The last four stories in the series explained all that has happened and is happening with the Ejipura EWS quarters project. This story, the last in the series, will narrate how uncertain the life has been for a family that is living on pavements following the eviction.
Among the two dozen tiny tents pitched on the pavement of Srinivagilu Main Road just next to National Games Village in Ejipura area, is the “home” of Deepa (name changed). Her tent made of bamboos and tarpaulin, though appears vulnerable, has withstood storm and rain in last four and a half years.
“My husband had to put in a lot of effort to build it strong because this is the place we live with our small children,” says Deepa, as she tries to feed lunch to her two kids who were in a playful mood.
“Don’t go on to the street,” she warns them. The fear of fast-moving traffic just a few steps away from her tent is her cause of concern. “I should keep an eye on them every minute,” she tells me.
Deepa was 17, in her seventh month of pregnancy and was eagerly looking forward for the birth of her first child when all hell broke loose in the otherwise peaceful low income group colony in Ejipura near Koramangala.
It was the third week of January 2013. Deepa, like rest of her neighbors, knew what was in store the next morning. Over 900 families were going to be homeless as the city administration and a private builder had decided to vacate the 15 acre land to make way for new EWS quarters and a commercial complex. The court too had given green signal for the eviction and there was no way they could stop whatever was going to happen.
But what they perhaps did not expect was the sheer ruthlessness with which they would be thrown out of their homes. In the words of Deepa, there were bulldozers all over, razing the houses to the ground. It was a terrible sight to behold.
Helplessly embracing the pavements
It has been four and a half years since Deepa became homeless overnight. Of the 900 families who were living in Economic Weaker Section (EWS) quarters as tenants during the time of eviction, most of the families moved to the city outskirts in search of new homes and jobs. But for 22 families including that of Deepa, finding a new home was not affordable.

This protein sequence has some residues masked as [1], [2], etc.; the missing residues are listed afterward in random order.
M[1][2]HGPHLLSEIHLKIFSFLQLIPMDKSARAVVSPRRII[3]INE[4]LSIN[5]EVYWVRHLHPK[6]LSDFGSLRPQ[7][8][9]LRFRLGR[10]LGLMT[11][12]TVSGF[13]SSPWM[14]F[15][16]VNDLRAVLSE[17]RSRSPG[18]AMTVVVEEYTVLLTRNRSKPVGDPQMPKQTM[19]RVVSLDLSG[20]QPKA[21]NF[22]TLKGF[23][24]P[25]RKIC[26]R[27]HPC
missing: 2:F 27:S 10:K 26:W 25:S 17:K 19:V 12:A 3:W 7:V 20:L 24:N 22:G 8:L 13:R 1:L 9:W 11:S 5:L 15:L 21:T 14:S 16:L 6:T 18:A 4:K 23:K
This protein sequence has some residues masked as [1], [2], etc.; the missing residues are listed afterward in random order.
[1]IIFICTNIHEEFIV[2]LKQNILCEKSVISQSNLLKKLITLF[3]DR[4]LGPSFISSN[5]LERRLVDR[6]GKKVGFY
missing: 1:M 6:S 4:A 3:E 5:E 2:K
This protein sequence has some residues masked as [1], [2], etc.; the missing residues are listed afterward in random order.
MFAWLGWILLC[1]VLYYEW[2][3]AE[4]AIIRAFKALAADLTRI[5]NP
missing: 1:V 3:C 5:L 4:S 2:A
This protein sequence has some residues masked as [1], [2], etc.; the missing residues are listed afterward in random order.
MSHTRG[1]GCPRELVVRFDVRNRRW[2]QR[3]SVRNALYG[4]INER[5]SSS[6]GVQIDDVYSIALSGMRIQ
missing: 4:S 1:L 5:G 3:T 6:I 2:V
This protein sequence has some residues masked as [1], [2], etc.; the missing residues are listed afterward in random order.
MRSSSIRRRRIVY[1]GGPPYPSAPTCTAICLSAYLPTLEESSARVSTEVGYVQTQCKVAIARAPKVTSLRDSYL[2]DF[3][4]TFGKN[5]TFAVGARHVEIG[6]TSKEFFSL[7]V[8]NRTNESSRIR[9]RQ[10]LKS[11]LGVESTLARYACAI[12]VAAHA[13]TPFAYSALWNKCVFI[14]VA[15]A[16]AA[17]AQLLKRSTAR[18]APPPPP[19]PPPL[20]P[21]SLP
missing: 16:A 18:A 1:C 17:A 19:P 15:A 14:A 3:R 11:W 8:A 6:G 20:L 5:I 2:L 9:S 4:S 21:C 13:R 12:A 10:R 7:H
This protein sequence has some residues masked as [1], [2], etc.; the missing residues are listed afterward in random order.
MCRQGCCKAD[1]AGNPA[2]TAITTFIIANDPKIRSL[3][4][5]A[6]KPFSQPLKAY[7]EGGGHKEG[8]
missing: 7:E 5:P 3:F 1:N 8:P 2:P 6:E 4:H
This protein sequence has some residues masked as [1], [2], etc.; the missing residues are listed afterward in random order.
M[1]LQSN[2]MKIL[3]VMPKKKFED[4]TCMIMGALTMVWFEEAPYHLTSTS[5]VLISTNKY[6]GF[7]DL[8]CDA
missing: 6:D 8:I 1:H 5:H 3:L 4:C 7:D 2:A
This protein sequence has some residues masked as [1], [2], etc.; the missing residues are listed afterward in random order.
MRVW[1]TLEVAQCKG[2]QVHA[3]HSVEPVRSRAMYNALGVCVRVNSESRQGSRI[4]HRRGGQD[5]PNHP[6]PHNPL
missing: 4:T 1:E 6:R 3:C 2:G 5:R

Nowhere to go, they decided to settle on pavements. They built tents using bamboos and tarpaulin on the pavement of Srinivagilu Main Road in Ejipura, and continued to live there. This pavement where they live is right opposite the EWS project construction site.
Deepa clutches onto her first child Andria who is now little over four years. She is the same child who was in her mother’s womb when her family was mercilessly thrown out of their house to pave way for a new project. But Andria is too young to understand what her family has gone through.
Deepa who has nurtured her child against all odds says she would admit Andria to a school next academic year when she turns six.
Living a turbulent life on the pavements
Recalling how the life has been in the last four and a half years, ever since she became homeless, Deepa says it was extremely difficult during the initial few months, but gradually she has made peace with reality.
“I was seven months pregnant when we were thrown out of our home. I was living with my husband, mother, younger sister and a brother. We had no bathroom and toilet facilities once we were on street. Mosquitoes were a major concern. I was worried what would happen if I catch a disease. I was more worried what would happen to the child in my womb,” she says.
For a few months after the eviction, the family lived in cloth tents which was not strong enough to sustain wind and rain. Gradually, the family built a little stronger tent on the pavement of Ejipura, close to the bus stop. Meanwhile, Deepa gave birth to Andria in a government hospital.
“I would often worry about what would happen to the child as we lived on street in the absence of any basic hygiene and facilities. The house would get flooded during rains and we were surrounded by filth and mosquitoes. To add to my misery, the child would often fall ill. Though she is much healthier now,” Deepa tells.